The Bangladesh Bank has injected Tk 70,000 crore into circulation during the current fiscal year to support the government’s budget expenditure.
However, this move has raised concerns about the risk of further inflation, which has already affected the living standards of the general population.
According to a senior executive, the central bank began creating new money, or printing money, at the start of the fiscal year due to a liquidity crunch in banks. While liquidity conditions have improved in recent months, the central bank has continued to inject new money into circulation to keep interest rates on treasury bills and bonds below 9%.
In July, the central bank plans to introduce a new lending rate formula based on the weighted average rate of a six-month treasury bill plus a 3% premium.
It aims to maintain lending rates at 9% even after lifting the single-digit rate cap by keeping treasury bill rates below 7%. To achieve this, the bank is devolving its role as a lender to the government by buying treasury bills and bonds instead of mobilizing money from commercial banks.
Critics argue that printing money is a counterproductive approach to controlling inflation. Zahid Hussain, the former lead economist at the World Bank’s Dhaka office, suggests that borrowing money from banks rather than printing money would increase interest rates, slow down private sector credit growth, and reduce demand, thereby helping to control inflation.
The increased circulation of new money has already reduced interest rates on treasury bills and bonds. For example, the interest rate of a six-month treasury bill decreased from 7.59% in January to 7% in May.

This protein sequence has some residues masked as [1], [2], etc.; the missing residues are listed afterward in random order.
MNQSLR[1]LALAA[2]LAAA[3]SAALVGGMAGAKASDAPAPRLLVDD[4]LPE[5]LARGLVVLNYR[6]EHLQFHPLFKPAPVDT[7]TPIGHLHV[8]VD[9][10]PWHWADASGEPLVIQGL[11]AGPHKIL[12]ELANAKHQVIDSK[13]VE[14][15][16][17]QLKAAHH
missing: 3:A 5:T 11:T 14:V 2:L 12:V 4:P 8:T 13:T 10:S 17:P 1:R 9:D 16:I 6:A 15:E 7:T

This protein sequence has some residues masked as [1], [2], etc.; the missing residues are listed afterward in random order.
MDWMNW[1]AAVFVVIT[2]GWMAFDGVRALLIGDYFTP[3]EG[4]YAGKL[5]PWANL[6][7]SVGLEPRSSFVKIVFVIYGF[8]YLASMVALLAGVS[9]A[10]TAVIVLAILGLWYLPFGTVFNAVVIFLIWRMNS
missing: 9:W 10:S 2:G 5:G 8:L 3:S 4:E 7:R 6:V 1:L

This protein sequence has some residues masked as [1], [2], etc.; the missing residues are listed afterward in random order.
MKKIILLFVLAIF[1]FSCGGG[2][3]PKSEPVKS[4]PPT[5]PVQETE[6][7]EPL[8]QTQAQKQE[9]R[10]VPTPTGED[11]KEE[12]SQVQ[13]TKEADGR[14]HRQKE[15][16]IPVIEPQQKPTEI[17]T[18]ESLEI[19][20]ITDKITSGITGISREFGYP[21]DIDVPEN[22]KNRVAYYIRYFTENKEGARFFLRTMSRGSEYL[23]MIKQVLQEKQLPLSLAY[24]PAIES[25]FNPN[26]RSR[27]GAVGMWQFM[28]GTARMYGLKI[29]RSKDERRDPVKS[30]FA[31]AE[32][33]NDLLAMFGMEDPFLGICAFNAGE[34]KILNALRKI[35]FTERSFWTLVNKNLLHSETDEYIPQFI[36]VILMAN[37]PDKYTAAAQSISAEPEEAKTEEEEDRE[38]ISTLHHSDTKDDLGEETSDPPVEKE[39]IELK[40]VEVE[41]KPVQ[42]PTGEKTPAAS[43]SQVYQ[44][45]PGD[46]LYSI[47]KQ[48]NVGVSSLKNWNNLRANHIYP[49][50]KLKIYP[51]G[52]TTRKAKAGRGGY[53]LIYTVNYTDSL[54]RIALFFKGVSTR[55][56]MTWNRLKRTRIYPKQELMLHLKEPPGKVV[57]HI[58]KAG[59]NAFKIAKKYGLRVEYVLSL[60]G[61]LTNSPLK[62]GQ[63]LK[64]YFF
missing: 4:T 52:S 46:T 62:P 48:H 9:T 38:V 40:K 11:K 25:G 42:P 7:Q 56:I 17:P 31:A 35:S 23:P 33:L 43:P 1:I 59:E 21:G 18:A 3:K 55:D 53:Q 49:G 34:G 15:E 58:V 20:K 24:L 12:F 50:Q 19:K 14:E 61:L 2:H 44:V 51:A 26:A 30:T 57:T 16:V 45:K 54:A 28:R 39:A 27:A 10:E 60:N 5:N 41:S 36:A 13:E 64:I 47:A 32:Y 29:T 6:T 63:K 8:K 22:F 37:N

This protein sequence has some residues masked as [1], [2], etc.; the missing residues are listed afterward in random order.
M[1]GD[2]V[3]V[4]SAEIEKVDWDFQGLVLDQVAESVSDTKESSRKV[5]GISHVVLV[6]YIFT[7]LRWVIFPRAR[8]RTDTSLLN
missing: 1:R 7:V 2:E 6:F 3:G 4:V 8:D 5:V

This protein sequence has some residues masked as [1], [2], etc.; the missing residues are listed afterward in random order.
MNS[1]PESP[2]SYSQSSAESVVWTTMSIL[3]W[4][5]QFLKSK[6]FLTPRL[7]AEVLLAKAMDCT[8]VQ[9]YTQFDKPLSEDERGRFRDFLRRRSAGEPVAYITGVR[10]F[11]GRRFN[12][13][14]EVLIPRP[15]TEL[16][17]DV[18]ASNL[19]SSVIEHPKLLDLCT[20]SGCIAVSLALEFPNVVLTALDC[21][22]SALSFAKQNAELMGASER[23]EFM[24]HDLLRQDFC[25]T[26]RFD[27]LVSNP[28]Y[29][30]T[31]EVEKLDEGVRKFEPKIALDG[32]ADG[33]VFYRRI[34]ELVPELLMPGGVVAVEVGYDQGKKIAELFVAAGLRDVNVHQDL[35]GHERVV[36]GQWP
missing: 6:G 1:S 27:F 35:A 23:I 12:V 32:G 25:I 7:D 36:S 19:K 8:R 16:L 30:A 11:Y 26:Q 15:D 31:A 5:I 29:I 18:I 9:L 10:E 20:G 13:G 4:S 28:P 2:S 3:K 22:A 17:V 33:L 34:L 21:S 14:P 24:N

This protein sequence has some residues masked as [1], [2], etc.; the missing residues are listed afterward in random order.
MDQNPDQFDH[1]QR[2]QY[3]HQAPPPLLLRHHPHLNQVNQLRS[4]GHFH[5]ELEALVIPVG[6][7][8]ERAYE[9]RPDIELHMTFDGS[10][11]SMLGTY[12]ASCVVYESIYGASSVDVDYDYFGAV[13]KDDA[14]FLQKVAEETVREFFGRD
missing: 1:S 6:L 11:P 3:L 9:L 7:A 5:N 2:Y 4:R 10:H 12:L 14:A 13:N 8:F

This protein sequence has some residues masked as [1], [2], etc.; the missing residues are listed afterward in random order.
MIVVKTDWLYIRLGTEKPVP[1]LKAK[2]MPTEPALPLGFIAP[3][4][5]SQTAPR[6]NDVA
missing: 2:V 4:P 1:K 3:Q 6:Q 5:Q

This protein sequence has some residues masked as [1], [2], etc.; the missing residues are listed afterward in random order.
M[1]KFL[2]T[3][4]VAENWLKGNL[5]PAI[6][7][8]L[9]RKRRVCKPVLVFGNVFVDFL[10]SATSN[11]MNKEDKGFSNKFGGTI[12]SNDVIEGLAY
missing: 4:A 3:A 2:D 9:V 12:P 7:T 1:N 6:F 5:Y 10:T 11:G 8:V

Furthermore, the government’s borrowing from banks is predicted to surpass the target set for the fiscal year, as analysts consider the remaining two months and the typical rise in borrowing during this period.
The creation of new money has led to an imbalance in the balance sheet of the Bangladesh Bank, with high growth in domestic assets and negative growth in foreign assets. Experts warn that this could fuel inflation and weaken the country’s capacity for foreign payment.
The Bangladesh Bank’s decision to inject money through printing taka comes when global central banks are tightening monetary policies to control inflation.
In India, for example, inflation decreased to an 18-month low in April after adopting a contractionary monetary policy.
Inflation in Bangladesh stood at 9.24% in April, the highest in the last eight months, according to data from the Bangladesh Bureau of Statistics. The high revenue shortfall and interest rate burden have also influenced the central bank’s decision to inject money through printing taka.
Experts warn that if the revenue shortfall continues, it could seriously challenge the government’s overall economic management.